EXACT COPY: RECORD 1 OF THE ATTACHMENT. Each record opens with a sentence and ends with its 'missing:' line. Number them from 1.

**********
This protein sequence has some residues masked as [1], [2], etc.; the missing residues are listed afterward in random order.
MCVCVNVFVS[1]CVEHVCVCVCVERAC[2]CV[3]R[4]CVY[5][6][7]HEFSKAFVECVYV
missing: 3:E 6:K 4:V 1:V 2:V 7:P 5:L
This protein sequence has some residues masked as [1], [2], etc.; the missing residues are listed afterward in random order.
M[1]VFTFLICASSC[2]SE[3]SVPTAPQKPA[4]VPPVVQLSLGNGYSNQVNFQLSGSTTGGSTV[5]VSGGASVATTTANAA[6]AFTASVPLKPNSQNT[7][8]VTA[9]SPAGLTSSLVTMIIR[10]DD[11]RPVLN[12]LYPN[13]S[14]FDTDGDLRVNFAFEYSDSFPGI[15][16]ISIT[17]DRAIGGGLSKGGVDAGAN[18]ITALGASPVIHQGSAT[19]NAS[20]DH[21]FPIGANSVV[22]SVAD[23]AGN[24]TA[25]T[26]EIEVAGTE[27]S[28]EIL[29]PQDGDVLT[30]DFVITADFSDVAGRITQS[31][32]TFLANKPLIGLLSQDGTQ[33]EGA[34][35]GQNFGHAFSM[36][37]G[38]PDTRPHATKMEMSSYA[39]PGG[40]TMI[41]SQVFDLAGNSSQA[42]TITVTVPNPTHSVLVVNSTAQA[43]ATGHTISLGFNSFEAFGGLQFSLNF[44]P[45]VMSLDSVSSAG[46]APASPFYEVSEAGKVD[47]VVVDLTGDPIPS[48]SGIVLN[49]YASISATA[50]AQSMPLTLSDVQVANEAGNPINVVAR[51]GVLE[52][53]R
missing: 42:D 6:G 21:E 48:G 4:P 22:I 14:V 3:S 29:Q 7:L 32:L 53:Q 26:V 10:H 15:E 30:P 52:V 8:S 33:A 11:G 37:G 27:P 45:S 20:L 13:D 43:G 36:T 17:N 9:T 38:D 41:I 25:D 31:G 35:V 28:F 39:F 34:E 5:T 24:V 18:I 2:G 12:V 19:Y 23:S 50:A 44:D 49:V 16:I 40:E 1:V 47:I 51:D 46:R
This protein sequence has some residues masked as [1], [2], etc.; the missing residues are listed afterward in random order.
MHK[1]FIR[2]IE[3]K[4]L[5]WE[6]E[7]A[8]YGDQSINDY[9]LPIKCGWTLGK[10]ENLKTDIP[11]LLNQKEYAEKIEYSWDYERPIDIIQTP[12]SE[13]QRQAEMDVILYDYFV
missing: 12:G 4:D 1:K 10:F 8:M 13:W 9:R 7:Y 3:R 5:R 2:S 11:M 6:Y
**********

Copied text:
This protein sequence has some residues masked as [1], [2], etc.; the missing residues are listed afterward in random order.
MCVCVNVFVS[1]CVEHVCVCVCVERAC[2]CV[3]R[4]CVY[5][6][7]HEFSKAFVECVYV
missing: 3:E 6:K 4:V 1:V 2:V 7:P 5:L